2nd Obergurgl Governance Symposium Governance
Governance and Religion
The aim of the Obergurgl Governance Symposia (the name refers to the location of the conference centre of Innsbruck University in the scenic Alpine resort of Obergurgl) is to advance contemporary debates about governance both theoretically and practically. Theoretical debates stood in the centre of the first conference, which took place in October 2007 and was dedicated to the topic "Governance: Multi-level or post-democratic". This year's symposium tackled a practical field of governance, which has only recently moved into the horizon of social and political science debates: the relationship between politics and religion.
Governance The theme of governance is a central concern in contemporary political and social sciences. It refers to the study of political processes and actors in political systems that are characterized by multi-level national and international political structures rather than a centralized model of government. Not one centralized political entity is in the focus of the analysis, but various actors on local, regional, national and international level.
Religion The return of religion into the politics and public sphere of European societies is a fact that scholars of social and political sciences, of theology and religious studies have been studying intensively over the last decade. The Second Obergurgl Governance Symposium sought to bring these two debates together and examined the role and place of religion and religious groups in governance structures.
Keynote lecture: From Social Problem to Legal Issue: the Governance of Islam in European Contexts
Prof. Valerie Amiraux (University of Montreal/Robert Schuman Centre Florence) am 20.11.2008
What ist Legitimacy? A Theological and Political Report
Dr. Michael Kirwan (University of London/Heythrop College) am 20.11.2008
The Changing Role of Religion in Post-Olympics China
Prof. Alan Hunter (University of Coventry/Centre for Peace and Reconciliation) am 20.11.2008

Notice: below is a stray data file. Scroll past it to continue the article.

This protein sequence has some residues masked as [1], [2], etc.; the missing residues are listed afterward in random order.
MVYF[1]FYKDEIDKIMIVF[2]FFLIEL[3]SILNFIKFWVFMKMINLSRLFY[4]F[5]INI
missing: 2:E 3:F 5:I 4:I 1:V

Religious Violence from Rationality through Revelation to Regression
Prof. Arpad Szakolczai (University of Cork) am 21.11.2008
Religion, Reciprocity and the New Wars
Dr. Harald Wydra (University of Cambridge/St. Catharine's College) am 21.11.2008
Left and Right as Mimetic Opposites: Governance and Religion in a Global War
Dr. Robert Farneti (University of Bolzano) am 21.11.2008
Religious Organizations as Political Actors in the Context of Migration: From Institutional Partners to Representatives of Migrants
Dr. Kristina Stöckl (University of Innsbruck) am 21.11.2008
Incorporating Muslim Communities in Britain: Bradford a Case-Study.
Prof. Philip Lewis (University of Bradford) am 21.11.2008
Muslims of the Second Generation between Integration and Segregation: Chances and Challenges of Living Together in Europe
Mag. Alexander Osman (Muslimische Jugend Osterreich) am 21.11.2008
Freedom of Religion and Public Opinion: the Discussions about the Minaret in Telfs
Prof. Reinhold Gärtner (University of Innsbruck) am 21.11.2008
Integration Policies in Tyrol
Mag. Johann Gstir (Department for Integration, Land Tirol) am 21.11.2008
Short presentation: Religious conversion as a State Function: National Integration in Israel
Prof. Emanuel Gutmann (Hebrew University of Jerusalem)
Influence of Religious Groups on the International Agenda Setting in the fight against Trafficking of Women and Children 1860s - 1930s.
Prof. Jürgen Nautz (University of Vienna) am 22.11.2008